Well, what do you reckon to all this fancy talk of us having our very own little Marina then – how posh is that!
Admittedly I’m waiting with bated breath to see if this is just nautical nonsense that will never get afloat.
Or if it’s a sea worthy solution to do up our Docks and take our Town’s tourism to another level.
The Vale Council, who can’t even run a Contact Centre never mind an ambitious idea, are keen though.
Hand in hand with Associated British Ports (ABP) they have forked out the funds for a feasibility study.
And are already talking of the cliched ‘challenges and opportunities’ the potential wet Waterfront wonder would bring.
Never thought I’d see the day when I’d spy a yuppie’s yacht floating past as I pootled to Morrisons with my trusty More card.
But stranger things do happen at sea so I have thrown a life belt on my sinking feeling.
To be honest, I will also grudgingly admit that it does make sound sense to always suss out some more surefire success – especially in an area that has seen a rapid renaissance recently.
Hangfire, the hugely popular hog roasty type happening, was the first to slip onto the scene, closely followed by the aspirational Academy.
Add an Asda, a purple Premier Inn and a massive million pound Good Shed foodie and work place project.
And the once barren land is unrecognisable from not just my childhood but my kids too.
The once desolate Dockland has also been beautifully boosted by the hordes of aspiring young professionals settling in our seaside town.
Discouraged by Diff’s pricey property market, the socially mobile Millennials have cannily moved into the site’s happy little homes.
Many of which have been built quicker than the wait for a booking at the aforementioned Hangfire.
Finally, if we throw in the lovely Island link then the much maligned Barry of old is a distant memory – only revisited on Nick and Shirley’s valiant Victorian Barry Dock Tours.
What a reputational rise in seeing our town become a magnificent magnet for regeneration and rejuvenation.
Barry, once the largest coal exporting port in Britain, before a slow decline and a fast downward dip in the car crime ridden 80’s, is back with a bang.
But, and here’s the real rub for me…only in certain areas.
In my view, our much loved birthplace is in definite danger of becoming a town of two halves.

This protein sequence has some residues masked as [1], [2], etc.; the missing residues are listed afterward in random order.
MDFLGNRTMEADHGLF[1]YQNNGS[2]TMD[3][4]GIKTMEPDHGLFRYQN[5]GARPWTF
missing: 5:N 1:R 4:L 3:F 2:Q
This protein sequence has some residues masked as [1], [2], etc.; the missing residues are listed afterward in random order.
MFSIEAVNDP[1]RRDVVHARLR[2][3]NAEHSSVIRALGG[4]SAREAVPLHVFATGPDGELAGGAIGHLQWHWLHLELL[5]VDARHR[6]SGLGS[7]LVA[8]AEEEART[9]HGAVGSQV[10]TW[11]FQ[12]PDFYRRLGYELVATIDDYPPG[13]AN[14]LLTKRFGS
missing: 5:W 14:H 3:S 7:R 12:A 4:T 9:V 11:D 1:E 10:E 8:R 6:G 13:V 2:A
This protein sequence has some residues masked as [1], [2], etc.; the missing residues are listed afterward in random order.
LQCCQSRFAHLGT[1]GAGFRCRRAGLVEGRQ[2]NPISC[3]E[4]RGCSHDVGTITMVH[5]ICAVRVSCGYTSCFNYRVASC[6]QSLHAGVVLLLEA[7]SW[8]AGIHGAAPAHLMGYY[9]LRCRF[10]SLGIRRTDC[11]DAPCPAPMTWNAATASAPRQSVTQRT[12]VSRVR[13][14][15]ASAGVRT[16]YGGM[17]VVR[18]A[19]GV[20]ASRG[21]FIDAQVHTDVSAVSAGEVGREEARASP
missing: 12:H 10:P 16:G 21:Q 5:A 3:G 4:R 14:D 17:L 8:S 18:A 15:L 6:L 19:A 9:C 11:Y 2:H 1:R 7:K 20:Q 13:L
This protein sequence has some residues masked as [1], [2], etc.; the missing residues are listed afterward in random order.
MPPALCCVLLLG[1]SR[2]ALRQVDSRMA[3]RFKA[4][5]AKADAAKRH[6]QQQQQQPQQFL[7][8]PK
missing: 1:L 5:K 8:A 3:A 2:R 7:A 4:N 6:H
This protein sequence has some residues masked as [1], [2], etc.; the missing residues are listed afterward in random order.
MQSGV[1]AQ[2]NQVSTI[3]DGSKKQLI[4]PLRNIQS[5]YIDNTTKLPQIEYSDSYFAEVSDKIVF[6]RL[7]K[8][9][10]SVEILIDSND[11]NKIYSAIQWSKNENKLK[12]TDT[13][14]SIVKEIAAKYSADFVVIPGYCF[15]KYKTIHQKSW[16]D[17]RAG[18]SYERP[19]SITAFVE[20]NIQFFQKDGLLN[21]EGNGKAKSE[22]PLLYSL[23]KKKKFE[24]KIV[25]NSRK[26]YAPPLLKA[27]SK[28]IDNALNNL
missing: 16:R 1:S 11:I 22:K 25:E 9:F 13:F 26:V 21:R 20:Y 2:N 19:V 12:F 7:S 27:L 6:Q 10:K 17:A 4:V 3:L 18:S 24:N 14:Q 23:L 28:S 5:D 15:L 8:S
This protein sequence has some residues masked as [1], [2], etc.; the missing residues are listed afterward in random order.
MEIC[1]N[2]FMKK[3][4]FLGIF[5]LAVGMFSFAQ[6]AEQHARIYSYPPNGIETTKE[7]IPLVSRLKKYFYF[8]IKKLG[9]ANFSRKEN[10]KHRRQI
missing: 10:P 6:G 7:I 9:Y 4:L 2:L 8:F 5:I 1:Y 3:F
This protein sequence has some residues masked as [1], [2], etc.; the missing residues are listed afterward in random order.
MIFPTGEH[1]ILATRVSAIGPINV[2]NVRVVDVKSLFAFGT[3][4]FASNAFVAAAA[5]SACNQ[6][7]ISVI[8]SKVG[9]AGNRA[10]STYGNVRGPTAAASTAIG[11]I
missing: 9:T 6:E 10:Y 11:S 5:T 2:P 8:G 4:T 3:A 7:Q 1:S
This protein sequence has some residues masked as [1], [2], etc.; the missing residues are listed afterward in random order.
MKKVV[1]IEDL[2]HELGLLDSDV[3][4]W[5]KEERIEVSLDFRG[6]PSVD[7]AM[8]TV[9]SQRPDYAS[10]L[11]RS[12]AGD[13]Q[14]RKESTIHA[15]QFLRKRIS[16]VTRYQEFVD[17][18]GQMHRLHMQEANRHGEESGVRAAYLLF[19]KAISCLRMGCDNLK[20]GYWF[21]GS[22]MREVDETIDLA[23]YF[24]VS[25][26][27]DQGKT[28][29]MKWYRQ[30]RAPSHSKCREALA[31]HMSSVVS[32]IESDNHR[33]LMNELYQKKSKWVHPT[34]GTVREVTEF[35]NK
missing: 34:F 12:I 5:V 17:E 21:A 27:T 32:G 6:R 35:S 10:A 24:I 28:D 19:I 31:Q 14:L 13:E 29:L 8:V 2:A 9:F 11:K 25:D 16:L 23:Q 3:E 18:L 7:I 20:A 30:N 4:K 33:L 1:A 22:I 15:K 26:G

The wonderful Waterfront side with its shiny new homes, trendy foodie feasts, potential upmarket marina.
All lovingly linked up to the Gavin and Stacey boosted Barry Island, complete with Danter’s daring plans and the toilet block building bonus.
And the stark East End side with its half-hearted Holton Road shopping centre, the controversial incinerator-hosting Cadoxton.
With the poorly perceived Gibbonsdown – still recognised as one of the most deprived areas in the country.
Of course, there’s many, myself included, who love a bit of mix and match and get to wherever the party’s at.
But even that sometimes feels like living in a parallel universe as the divide starts to widen.
Let’s be absolutely crystal clear here too that I’m not making any judgement on any of our resplendent residents – old or new.
The size of your heart and the strength of your character sets your vibe for me, not what home you lay your proverbial hat in.
I just sense a possible town split, the like of which we see so starkly up the road with the widely different Cardiff Bay and Butetown.
One is tarted up to the nines but has no soul or warmth, the other is a vibrant community full of life and laughter.
I would so hate that to happen here.
In my view, what we need is community cohesion driven by tourism solutions and property plans that benefit the whole of beautiful Barry.
Fingers crossed for a miracle Marina then!
Sue Vincent-Jones, writing as Mrs SVJ, is a Barry born journalist, editor, and communications specialist.
She blogs about all things Barry – and her life in the wider world, through the eyes of a, queer and quirky, local girl done good.
And please feel free to join the conversation – everyone is welcome to get involved.